The 2013 NFL draft class currently has a large hole at the quarterback position. There is no Cam Newton, no Andrew Luck and definitely no Sam Bradford. With the season underway and conference play approaching, it's time for a quarterback prospect to show himself as the best of the bunch.
Our two contenders: Virginia Tech's Logan Thomas and West Virginia's Geno Smith. Who will be the better NFL quarterback?
Thomas entered the season as my top overall prospect, with the belief that he could develop enough between seasons and over the course of the year to justify his draft position. That hasn't happened yet. Smith, on the other hand, started the year as a late first-round prospect, and he has done nothing but improve his stock.
Geno Smith Scouting Report
The first thing you notice when breaking down Geno Smith is his quick release. He wastes no time or motion in firing strikes. He has the arm strength to make every throw in an NFL route tree, but he has to learn to become a better touch passer. Currently, every throw from Smith is sent at 90 mph.
The West Virginia QB is a good runner, but more so by design than when improvising. He's patient in the pocket and rarely panics. With the size (6'3", 220 lbs) to absorb some hits, Smith can be a threat as a runner in the NFL, but he's more shifty than strong when on the move.
The biggest weakness for Smith is his footwork. He's athletic enough to learn on the fly, but too often he forgets his feet when throwing and relies on his arm alone. He'll need to become more consistent at bringing his feet with him on throws and following through if he hopes to avoid interceptions as a pro passer.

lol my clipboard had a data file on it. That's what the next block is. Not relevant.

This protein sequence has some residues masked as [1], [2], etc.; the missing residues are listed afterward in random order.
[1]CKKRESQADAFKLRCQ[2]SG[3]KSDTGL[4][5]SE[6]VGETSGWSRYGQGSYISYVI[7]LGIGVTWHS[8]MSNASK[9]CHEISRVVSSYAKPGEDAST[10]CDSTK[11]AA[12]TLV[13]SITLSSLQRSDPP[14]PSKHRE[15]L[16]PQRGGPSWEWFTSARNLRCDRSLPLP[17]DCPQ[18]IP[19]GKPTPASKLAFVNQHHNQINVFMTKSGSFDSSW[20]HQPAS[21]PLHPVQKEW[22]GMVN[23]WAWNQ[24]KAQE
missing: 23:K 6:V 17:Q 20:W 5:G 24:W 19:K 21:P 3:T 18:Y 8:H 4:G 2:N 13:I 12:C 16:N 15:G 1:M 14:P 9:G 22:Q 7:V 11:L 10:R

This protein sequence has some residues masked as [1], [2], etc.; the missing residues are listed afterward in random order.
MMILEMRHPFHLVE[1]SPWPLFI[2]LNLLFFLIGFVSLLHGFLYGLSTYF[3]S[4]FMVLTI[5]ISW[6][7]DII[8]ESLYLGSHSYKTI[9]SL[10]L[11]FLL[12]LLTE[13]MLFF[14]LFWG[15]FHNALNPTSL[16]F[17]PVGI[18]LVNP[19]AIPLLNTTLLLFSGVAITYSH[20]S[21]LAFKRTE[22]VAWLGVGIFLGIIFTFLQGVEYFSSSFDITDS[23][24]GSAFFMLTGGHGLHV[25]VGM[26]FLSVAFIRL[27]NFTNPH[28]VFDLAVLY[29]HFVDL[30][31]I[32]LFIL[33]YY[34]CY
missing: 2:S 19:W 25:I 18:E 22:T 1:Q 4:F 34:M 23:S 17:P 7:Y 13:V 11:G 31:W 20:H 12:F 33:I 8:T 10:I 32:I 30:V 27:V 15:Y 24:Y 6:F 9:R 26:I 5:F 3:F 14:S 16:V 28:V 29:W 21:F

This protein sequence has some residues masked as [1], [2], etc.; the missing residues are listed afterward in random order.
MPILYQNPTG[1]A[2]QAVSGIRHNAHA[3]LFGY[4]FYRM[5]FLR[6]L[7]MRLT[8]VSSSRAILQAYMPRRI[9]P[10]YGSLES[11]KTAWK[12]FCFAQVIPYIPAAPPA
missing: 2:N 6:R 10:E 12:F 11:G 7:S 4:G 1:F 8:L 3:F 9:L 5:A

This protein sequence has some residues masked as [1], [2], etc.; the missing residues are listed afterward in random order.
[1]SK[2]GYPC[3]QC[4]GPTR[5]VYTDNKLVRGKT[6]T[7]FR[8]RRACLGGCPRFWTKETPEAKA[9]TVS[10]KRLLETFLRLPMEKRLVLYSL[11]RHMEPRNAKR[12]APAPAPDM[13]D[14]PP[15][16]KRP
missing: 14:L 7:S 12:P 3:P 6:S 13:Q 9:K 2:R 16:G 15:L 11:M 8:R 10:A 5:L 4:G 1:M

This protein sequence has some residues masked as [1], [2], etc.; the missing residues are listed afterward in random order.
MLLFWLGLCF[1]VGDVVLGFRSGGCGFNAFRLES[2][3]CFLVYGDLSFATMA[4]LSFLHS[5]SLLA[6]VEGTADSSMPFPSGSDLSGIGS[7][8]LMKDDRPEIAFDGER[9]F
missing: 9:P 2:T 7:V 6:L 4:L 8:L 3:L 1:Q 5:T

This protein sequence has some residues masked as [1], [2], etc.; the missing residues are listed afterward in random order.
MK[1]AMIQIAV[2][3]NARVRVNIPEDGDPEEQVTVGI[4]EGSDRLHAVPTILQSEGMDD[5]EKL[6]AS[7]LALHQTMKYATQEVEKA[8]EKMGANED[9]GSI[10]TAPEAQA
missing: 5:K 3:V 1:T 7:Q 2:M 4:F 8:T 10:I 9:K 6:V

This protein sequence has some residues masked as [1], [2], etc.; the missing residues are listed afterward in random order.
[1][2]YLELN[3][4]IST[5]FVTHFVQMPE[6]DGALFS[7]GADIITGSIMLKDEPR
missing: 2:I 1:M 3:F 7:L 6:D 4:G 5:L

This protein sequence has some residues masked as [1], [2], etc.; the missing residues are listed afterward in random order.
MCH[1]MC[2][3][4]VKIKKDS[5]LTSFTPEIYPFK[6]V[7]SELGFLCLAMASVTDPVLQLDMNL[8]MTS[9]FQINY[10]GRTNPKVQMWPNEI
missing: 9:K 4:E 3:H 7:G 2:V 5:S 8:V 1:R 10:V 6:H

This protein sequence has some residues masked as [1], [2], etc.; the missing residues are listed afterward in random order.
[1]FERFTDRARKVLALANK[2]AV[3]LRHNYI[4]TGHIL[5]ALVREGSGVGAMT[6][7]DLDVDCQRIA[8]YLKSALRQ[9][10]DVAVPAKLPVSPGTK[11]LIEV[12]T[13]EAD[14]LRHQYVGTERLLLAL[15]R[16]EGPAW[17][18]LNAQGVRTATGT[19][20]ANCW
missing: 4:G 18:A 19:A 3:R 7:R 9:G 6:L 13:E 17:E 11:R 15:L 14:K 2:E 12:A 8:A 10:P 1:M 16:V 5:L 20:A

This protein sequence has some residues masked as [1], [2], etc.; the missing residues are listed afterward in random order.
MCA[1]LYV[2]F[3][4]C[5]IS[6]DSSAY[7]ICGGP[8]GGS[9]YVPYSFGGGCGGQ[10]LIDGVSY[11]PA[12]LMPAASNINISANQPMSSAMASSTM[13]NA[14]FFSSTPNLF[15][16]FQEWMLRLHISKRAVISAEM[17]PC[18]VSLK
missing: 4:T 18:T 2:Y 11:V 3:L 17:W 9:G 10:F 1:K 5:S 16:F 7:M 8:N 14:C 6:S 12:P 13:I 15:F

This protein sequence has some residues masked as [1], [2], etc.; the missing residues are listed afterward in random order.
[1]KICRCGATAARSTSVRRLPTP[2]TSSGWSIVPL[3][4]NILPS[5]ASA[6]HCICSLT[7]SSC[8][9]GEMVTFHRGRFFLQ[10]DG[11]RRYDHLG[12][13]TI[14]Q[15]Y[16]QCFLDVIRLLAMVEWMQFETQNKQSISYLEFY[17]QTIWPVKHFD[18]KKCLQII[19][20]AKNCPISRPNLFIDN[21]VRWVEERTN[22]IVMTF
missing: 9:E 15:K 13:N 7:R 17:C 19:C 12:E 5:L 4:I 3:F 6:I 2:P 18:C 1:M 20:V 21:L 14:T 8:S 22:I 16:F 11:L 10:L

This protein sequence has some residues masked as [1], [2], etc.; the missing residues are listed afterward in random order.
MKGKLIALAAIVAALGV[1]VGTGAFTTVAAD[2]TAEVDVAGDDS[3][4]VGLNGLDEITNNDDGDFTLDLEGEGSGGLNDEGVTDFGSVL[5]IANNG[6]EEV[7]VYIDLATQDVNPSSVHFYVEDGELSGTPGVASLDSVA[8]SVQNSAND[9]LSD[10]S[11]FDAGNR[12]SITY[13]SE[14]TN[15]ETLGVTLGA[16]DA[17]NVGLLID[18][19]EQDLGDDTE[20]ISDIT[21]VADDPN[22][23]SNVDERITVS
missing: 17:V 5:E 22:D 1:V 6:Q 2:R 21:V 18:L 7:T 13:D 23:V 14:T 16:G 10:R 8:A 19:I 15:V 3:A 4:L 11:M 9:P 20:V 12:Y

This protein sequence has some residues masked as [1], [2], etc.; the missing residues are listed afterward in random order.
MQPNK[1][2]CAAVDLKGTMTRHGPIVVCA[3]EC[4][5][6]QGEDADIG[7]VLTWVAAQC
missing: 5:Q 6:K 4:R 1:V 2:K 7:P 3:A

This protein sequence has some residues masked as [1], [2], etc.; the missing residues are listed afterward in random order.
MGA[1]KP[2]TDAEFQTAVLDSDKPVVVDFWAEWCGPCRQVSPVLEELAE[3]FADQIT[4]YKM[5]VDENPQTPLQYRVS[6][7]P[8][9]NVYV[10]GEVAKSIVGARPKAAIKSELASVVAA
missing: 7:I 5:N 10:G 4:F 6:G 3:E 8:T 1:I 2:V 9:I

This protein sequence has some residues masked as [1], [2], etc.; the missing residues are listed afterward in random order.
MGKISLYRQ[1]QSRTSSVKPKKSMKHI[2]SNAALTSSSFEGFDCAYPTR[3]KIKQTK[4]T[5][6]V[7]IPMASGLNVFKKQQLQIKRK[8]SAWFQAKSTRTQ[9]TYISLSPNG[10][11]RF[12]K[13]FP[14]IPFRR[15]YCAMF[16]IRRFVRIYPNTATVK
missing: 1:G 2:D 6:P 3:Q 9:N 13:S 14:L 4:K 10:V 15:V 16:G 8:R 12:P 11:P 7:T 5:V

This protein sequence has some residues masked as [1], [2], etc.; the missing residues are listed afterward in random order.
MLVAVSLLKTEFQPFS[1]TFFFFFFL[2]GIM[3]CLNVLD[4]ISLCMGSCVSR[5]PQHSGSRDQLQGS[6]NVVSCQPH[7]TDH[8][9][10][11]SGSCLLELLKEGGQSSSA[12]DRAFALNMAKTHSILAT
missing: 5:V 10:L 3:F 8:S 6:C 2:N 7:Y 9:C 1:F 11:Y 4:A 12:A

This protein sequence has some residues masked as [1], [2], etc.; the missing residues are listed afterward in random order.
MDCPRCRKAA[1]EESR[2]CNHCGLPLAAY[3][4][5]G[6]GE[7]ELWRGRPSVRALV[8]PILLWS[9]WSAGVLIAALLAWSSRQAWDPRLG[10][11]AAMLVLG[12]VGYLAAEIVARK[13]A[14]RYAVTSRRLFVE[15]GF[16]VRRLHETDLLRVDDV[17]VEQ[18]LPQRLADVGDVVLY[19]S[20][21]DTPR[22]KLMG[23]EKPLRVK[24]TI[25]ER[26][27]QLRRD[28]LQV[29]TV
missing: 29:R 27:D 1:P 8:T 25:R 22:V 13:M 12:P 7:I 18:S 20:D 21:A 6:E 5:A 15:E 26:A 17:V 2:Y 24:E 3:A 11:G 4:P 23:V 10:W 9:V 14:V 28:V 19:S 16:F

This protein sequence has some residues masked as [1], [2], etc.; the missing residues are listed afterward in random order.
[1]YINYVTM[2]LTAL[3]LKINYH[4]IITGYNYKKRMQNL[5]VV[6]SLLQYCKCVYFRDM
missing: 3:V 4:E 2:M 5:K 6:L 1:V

Logan Thomas Scouting Report
The former tight end is a massive man at the quarterback position, and that size and strength are a big part of what adds to the intrigue of Logan Thomas. When a 6'6", 245-pound quarterback can get outside the pocket to make plays, defenders are going to move out of his way.
Thomas is an accomplished runner, but as a pure passer he needs work. The arm talent is there from a mechanical standpoint, but his ball placement and decision-making are spotty. Thomas will go through hot streaks where he looks unstoppable, but then he'll turn around and end drives with bad decisions. He's too inconsistent at this point to be looked at as a finished product and elite quarterback prospect.
There's potential here though—a lot of it. Thomas has similar college traits to Josh Freeman or Ben Roethlisberger, two players who learned on the fly in the NFL and have become better pro quarterbacks than they were in college. The scary part of passing on Thomas is that no one knows if his potential will lead him to becoming a top-five NFL quarterback or a draft bust, a la JaMarcus Russell.
Both quarterbacks have a unique position in this year's draft class, as their best football is clearly ahead of them. It's tough to get a true evaluation on Thomas at this point, as he looks like the type of player who will be a much better pro, similar to Josh Freeman in that regard.
What Smith is doing this year cannot be ignored. We saw Robert Griffin III make a similar rise last year, and anyone denying that Smith is dominating defenses right now is a fool. If Smith can keep up this high performance level through Big 12 play, he will emerge as the top quarterback prospect in the 2013 class and a clear favorite to be the better NFL player.
Our money is on Smith.